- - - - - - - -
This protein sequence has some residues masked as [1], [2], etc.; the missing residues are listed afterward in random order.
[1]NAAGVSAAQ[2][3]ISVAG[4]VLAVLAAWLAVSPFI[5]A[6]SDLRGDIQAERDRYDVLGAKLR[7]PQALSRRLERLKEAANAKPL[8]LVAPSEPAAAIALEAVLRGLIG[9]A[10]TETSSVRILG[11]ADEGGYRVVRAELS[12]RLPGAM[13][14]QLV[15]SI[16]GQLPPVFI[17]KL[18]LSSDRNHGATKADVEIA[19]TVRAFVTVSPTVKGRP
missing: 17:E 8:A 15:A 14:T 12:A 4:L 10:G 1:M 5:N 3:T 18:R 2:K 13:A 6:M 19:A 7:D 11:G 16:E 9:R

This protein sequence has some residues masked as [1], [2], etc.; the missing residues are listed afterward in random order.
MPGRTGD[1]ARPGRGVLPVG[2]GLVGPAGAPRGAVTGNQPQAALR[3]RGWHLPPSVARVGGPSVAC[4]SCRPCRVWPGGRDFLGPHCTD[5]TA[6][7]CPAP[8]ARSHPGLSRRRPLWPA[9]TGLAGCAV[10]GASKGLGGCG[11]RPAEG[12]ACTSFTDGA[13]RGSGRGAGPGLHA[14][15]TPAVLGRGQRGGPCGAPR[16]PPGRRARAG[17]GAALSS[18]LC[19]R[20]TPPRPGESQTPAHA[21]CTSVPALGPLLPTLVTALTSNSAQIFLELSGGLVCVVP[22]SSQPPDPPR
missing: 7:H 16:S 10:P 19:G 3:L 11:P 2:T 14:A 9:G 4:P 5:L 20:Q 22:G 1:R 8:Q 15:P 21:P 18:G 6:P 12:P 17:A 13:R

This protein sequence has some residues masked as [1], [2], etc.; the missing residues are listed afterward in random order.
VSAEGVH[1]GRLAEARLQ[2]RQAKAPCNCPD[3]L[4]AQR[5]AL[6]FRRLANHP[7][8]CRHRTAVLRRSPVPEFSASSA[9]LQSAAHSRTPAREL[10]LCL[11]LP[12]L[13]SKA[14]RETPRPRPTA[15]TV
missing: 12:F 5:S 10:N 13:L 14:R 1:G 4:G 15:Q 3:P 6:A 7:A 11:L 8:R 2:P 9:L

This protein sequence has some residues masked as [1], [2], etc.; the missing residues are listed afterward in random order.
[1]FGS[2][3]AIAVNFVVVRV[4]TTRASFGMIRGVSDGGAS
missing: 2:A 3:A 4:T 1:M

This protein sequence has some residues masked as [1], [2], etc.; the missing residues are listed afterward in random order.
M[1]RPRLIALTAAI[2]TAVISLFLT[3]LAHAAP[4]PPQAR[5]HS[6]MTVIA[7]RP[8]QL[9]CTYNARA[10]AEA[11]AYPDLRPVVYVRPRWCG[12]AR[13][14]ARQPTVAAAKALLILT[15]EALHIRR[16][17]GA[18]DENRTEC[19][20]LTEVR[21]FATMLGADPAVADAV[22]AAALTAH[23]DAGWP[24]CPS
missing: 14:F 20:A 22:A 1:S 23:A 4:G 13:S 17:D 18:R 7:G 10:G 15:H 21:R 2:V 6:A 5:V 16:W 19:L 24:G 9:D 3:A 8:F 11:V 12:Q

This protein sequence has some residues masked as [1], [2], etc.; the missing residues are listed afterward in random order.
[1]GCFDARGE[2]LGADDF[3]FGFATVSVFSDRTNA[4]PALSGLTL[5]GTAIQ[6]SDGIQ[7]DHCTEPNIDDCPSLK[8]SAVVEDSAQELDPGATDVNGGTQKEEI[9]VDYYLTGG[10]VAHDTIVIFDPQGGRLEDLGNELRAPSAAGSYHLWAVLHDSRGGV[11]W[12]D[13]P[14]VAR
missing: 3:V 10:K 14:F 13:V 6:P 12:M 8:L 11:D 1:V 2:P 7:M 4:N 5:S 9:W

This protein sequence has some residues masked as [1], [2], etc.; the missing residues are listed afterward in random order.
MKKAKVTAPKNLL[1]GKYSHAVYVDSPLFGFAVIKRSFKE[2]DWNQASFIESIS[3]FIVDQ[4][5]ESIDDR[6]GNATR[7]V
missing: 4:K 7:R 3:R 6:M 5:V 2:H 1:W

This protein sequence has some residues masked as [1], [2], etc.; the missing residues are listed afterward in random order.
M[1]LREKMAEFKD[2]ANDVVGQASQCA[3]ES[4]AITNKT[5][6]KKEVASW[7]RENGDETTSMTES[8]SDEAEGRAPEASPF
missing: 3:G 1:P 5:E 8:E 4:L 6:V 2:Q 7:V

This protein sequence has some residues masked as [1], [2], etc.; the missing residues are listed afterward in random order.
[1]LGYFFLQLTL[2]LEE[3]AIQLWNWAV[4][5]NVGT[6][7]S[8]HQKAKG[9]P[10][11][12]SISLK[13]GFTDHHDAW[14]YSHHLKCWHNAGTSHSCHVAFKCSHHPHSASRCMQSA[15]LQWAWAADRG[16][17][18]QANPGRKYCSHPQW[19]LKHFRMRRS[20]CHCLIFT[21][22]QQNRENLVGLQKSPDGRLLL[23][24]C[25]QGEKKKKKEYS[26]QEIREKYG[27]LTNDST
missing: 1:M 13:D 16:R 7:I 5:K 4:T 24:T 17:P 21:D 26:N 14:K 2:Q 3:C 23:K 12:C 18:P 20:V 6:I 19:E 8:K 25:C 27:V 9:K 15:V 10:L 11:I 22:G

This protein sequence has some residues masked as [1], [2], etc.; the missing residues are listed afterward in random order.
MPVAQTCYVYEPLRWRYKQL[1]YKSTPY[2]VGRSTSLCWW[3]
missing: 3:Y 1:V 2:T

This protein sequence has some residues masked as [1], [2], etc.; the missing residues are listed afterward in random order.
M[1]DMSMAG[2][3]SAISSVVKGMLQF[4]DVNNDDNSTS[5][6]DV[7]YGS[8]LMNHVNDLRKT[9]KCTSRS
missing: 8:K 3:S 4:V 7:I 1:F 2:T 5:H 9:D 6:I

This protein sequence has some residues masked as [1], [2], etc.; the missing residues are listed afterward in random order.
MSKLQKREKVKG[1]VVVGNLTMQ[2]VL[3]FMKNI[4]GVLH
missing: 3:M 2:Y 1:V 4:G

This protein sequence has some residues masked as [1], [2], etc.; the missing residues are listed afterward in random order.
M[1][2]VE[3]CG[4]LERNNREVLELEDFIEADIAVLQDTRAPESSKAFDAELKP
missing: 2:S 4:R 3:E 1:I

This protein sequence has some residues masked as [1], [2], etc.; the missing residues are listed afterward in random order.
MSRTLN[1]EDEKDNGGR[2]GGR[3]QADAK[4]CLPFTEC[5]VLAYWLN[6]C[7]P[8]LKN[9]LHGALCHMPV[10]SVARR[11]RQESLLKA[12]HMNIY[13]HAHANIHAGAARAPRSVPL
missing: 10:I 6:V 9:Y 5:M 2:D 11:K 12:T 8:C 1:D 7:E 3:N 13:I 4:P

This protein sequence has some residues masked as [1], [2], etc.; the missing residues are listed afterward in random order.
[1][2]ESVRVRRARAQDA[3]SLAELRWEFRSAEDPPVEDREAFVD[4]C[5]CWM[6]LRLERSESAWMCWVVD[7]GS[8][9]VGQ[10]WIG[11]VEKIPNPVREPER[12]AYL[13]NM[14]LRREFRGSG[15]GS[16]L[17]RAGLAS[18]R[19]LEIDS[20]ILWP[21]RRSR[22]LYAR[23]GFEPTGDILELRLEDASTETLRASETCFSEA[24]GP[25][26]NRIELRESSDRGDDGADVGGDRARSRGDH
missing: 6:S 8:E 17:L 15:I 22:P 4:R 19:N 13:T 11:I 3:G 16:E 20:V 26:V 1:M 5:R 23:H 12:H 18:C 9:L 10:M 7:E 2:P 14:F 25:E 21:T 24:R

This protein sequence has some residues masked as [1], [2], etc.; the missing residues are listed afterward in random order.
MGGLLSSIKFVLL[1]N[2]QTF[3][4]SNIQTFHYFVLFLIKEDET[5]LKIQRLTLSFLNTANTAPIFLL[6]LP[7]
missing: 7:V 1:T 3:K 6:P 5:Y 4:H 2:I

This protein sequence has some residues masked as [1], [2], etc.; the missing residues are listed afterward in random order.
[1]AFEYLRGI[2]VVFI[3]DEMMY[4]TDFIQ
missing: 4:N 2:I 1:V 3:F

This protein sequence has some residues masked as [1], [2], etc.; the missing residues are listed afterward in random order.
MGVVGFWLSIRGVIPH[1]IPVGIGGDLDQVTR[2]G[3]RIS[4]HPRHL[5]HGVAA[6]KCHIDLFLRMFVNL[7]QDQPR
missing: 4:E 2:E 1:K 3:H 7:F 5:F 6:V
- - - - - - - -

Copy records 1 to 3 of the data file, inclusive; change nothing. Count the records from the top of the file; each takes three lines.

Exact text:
This protein sequence has some residues masked as [1], [2], etc.; the missing residues are listed afterward in random order.
[1]NAAGVSAAQ[2][3]ISVAG[4]VLAVLAAWLAVSPFI[5]A[6]SDLRGDIQAERDRYDVLGAKLR[7]PQALSRRLERLKEAANAKPL[8]LVAPSEPAAAIALEAVLRGLIG[9]A[10]TETSSVRILG[11]ADEGGYRVVRAELS[12]RLPGAM[13][14]QLV[15]SI[16]GQLPPVFI[17]KL[18]LSSDRNHGATKADVEIA[19]TVRAFVTVSPTVKGRP
missing: 17:E 8:A 15:A 14:T 12:A 4:L 10:G 1:M 5:N 3:T 18:R 2:K 13:A 6:M 19:A 7:D 11:G 16:E 9:R

This protein sequence has some residues masked as [1], [2], etc.; the missing residues are listed afterward in random order.
MPGRTGD[1]ARPGRGVLPVG[2]GLVGPAGAPRGAVTGNQPQAALR[3]RGWHLPPSVARVGGPSVAC[4]SCRPCRVWPGGRDFLGPHCTD[5]TA[6][7]CPAP[8]ARSHPGLSRRRPLWPA[9]TGLAGCAV[10]GASKGLGGCG[11]RPAEG[12]ACTSFTDGA[13]RGSGRGAGPGLHA[14][15]TPAVLGRGQRGGPCGAPR[16]PPGRRARAG[17]GAALSS[18]LC[19]R[20]TPPRPGESQTPAHA[21]CTSVPALGPLLPTLVTALTSNSAQIFLELSGGLVCVVP[22]SSQPPDPPR
missing: 7:H 16:S 10:P 19:G 3:L 11:P 2:T 14:A 9:G 4:P 5:L 20:Q 22:G 1:R 8:Q 15:P 21:P 18:G 6:P 12:P 17:A 13:R

This protein sequence has some residues masked as [1], [2], etc.; the missing residues are listed afterward in random order.
VSAEGVH[1]GRLAEARLQ[2]RQAKAPCNCPD[3]L[4]AQR[5]AL[6]FRRLANHP[7][8]CRHRTAVLRRSPVPEFSASSA[9]LQSAAHSRTPAREL[10]LCL[11]LP[12]L[13]SKA[14]RETPRPRPTA[15]TV
missing: 12:F 5:S 10:N 13:L 14:R 1:G 4:G 15:Q 3:P 6:A 7:A 11:L 8:R 2:P 9:L